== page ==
International Day for the Elimination of Violence Against Women

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Women and Girls Deserve a Life Free from Violence!
Statement on the International Day for the Elimination of Violence Against Women

Zimbabwe Human Rights Association (ZimRights) joins the world in commemorating the International Day for the Elimination of Violence against Women, which marks the beginning of the 16 Days of Activism against Gender-Based Violence campaign. This year’s theme is “ UNITE! Invest to Prevent Violence against Women and Girls”.

International Day for the Elimination of Violence Against Women marks the beginning of the 16 days of activism against gender-based violence which run from the 25th of November to the 10th of December every year since 1981. The aim is to increase the public awareness of the adverse impacts of violence against women on one’s health and society and to reaffirm the commitment of working together inclusively.

In Zimbabwe, the major contributing factors to gender-based violence include patriarchy, societal and religious beliefs, politics, a culture of impunity that protects and shields perpetrators as well as the fact that some of the victims continue to suffer in silence due to limited knowledge of their constitutionally guaranteed rights and in some cases, an unresponsive and under-resourced legal system.


Women and girls have also not been spared by the deteriorating socio-economic conditions being witnessed in Zimbabwe. In some cases, gender based violence is related to poor service delivery and in drought-affected areas, women and girls are forced to walk long distances to collect water, facing an increased risk of sexual violence.

Women play a critical role in sustainable development. When they are educated and healthy, their families, communities and countries benefit. Yet Gender based violence undermines opportunities for women and denies them the ability to fully utilize their basic human rights. In Zimbabwe about 1 in 3 women aged 15 to 49 have experienced physical violence, and about 1 in 4 women have experienced sexual violence, since the age of 15, according to the Zimbabwe Demographic and Health Survey.

The vulnerability of women and girls to GBV is heightened in the Zimbabwean multi-hazard humanitarian crisis, where violence and discrimination related to the emergency has also exacerbated pre-existing, persistent, gender and social inequalities, as well as traditional harmful socio-cultural practices. Women and girls are disproportionately affected by the protection consequences of climate change and economic hardship.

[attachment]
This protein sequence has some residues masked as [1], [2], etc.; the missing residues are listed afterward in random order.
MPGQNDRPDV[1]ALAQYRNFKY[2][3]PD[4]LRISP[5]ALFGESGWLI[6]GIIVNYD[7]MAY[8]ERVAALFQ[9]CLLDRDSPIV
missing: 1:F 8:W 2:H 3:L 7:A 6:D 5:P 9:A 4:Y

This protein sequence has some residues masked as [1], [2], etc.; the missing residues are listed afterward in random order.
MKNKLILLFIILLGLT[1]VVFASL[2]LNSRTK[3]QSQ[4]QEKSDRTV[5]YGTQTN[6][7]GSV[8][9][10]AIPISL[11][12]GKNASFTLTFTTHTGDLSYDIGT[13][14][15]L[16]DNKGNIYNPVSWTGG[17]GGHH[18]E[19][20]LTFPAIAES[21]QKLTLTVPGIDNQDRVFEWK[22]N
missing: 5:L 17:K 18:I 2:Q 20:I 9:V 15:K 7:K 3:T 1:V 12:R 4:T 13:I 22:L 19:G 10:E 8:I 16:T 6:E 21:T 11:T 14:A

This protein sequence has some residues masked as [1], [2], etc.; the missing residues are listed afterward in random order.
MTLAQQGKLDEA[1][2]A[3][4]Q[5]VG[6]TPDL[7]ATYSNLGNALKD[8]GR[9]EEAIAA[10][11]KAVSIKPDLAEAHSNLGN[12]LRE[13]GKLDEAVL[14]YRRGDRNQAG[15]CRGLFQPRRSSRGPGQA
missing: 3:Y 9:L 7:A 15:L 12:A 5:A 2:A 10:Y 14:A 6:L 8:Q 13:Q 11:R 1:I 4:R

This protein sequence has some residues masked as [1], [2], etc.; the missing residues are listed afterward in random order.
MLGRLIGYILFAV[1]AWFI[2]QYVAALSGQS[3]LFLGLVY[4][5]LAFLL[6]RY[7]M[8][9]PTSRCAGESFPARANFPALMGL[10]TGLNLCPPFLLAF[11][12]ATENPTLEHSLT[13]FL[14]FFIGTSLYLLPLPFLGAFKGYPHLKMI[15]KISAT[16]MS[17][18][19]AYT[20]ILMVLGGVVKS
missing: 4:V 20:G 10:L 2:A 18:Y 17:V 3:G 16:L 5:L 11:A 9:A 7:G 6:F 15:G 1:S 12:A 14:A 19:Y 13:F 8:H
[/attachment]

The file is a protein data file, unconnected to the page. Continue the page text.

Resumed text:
Furthermore, the modification of daily routines forces them to spend long hours away from home, generating tensions within the household, and increasing intimate partner violence. Unbalanced power dynamics also exacerbate exposure to sexual exploitation and abuse, as women and girls increasingly resort to trading sex as a means of providing the most basic needs for their families.

The use of lobola (bride price) as an alternative income source is a documented practice in the current context, contributing to an increase in early marriage, while in areas where the apostolic faith sect is predominant, communities marry girls at younger ages in the misguided belief that they will somehow appease “spirits” causing drought and economic hardship.

Women and girls with disabilities are among the most vulnerable and are three times more prone to GBV and harmful practices. The impact of the crisis on the health system also causes decreasing availability of clinical management of rape services, affecting timely access to lifesaving support, particularly for those in remote areas.

ZimRights condemns all forms of violence against women and girls, which violate their human rights and dignity, and hinder their full participation in society. ZimRights calls on the government of Zimbabwe to fulfill its obligations under the Constitution and the international human rights instruments, such as the Convention on the Elimination of All Forms of Discrimination against Women and the Protocol to the African Charter on Human and Peoples’ Rights on the Rights of Women in Africa, to prevent, protect, and prosecute violence against women and girls.

ZimRights also urges the government to allocate adequate resources and support to the civil society organizations and movements that work tirelessly to provide services and assistance to the survivors of violence, and to raise awareness and advocate for the elimination of violence against women and girls. ZimRights recognizes and appreciates the efforts and contributions of these organizations and movements, especially the women human rights defenders, who face multiple risks and challenges in their work.

ZimRights reaffirms its commitment to work with all stakeholders, including the government, the media, the private sector, the religious and traditional leaders, and the communities, to end violence against women and girls in Zimbabwe. ZimRights believes that violence against women and girls is not inevitable, and that it can be prevented and eliminated through collective action and investment.

On this International Day for the Elimination of Violence against Women, ZimRights stands in solidarity with the women and girls of Zimbabwe, and of the world, who are facing violence and oppression.




Issued by the ZimRights Information Department